Around 31% of Americans are working class. This group includes those in waged labour, especially in manual labour, manufacturing and industrial sectors. Deindustrialisation in the second half of last century created structural unemployment in sectors including these, and led to the formation of the Rust Belt area in the US. This region faced industrial decline due to international competition in manufacturing.
Trump promised to renegotiate trade deals and bring back manufacturing jobs in the declining industrial and post-industrial areas to appeal to the American working class. Working class Americans who were left behind by innovation and technological change felt listened to.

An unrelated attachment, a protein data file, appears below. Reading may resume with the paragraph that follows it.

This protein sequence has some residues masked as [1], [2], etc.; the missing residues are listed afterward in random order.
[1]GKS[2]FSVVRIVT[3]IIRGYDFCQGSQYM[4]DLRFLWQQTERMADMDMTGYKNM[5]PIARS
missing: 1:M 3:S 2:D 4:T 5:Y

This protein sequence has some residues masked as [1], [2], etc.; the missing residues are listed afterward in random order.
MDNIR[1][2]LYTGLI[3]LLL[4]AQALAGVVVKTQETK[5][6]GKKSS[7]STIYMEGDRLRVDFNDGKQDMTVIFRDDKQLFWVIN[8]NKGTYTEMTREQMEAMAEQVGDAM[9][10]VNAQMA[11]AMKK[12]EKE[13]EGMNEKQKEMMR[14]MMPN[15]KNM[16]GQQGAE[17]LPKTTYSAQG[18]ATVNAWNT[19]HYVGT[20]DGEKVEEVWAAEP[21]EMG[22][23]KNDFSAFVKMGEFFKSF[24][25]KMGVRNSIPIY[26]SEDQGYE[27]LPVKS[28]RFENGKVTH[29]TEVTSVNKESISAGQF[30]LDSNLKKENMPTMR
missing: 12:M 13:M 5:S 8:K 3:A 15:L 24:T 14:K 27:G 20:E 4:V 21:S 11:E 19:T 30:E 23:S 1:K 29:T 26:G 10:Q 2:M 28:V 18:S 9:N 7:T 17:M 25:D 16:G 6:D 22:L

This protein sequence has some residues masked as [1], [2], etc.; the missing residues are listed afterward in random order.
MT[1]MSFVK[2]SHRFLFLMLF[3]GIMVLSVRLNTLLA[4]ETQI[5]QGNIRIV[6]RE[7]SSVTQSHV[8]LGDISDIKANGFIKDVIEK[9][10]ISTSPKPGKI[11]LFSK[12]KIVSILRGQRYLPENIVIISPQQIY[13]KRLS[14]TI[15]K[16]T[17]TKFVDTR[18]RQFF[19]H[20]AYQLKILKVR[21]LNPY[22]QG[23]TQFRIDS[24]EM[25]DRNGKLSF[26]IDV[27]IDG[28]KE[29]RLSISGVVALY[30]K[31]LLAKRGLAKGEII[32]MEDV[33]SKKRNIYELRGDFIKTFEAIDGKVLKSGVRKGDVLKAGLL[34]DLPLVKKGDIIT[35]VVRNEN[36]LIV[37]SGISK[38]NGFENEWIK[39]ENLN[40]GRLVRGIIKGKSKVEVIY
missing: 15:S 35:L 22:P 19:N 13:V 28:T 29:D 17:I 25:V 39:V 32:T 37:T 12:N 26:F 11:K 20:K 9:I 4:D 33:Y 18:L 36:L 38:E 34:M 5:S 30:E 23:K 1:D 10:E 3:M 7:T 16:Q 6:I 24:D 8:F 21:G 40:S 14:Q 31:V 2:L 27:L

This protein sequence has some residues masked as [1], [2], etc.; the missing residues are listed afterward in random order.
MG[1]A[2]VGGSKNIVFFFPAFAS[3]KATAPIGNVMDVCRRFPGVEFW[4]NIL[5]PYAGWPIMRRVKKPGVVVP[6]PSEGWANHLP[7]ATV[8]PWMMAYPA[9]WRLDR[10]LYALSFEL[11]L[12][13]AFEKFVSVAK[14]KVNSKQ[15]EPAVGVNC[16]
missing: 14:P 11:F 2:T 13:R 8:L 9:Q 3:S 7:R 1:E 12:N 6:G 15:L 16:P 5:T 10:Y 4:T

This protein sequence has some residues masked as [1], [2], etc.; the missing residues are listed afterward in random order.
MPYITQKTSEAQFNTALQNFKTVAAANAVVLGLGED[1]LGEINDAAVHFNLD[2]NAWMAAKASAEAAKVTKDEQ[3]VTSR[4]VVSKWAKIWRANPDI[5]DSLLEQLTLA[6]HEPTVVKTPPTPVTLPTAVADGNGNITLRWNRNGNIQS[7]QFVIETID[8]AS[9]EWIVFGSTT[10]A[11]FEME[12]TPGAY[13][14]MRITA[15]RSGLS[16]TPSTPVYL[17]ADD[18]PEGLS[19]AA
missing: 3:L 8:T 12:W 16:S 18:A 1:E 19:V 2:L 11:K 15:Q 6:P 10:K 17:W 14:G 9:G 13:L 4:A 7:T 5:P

Most of Trump's voters in 2016 were not actually working class. Approximately a third of the Trump electorate had household incomes below the US median income, roughly a third earned between $50,000 and $100,000 (around 43,825 - 87,650 euro), and one third earned more than $100,000. Hillary Clinton actually received more votes from working-class Americans in 2016 than Donald Trump, a result indicating that working-class voting patterns that tend to favor Democrats over Republicans.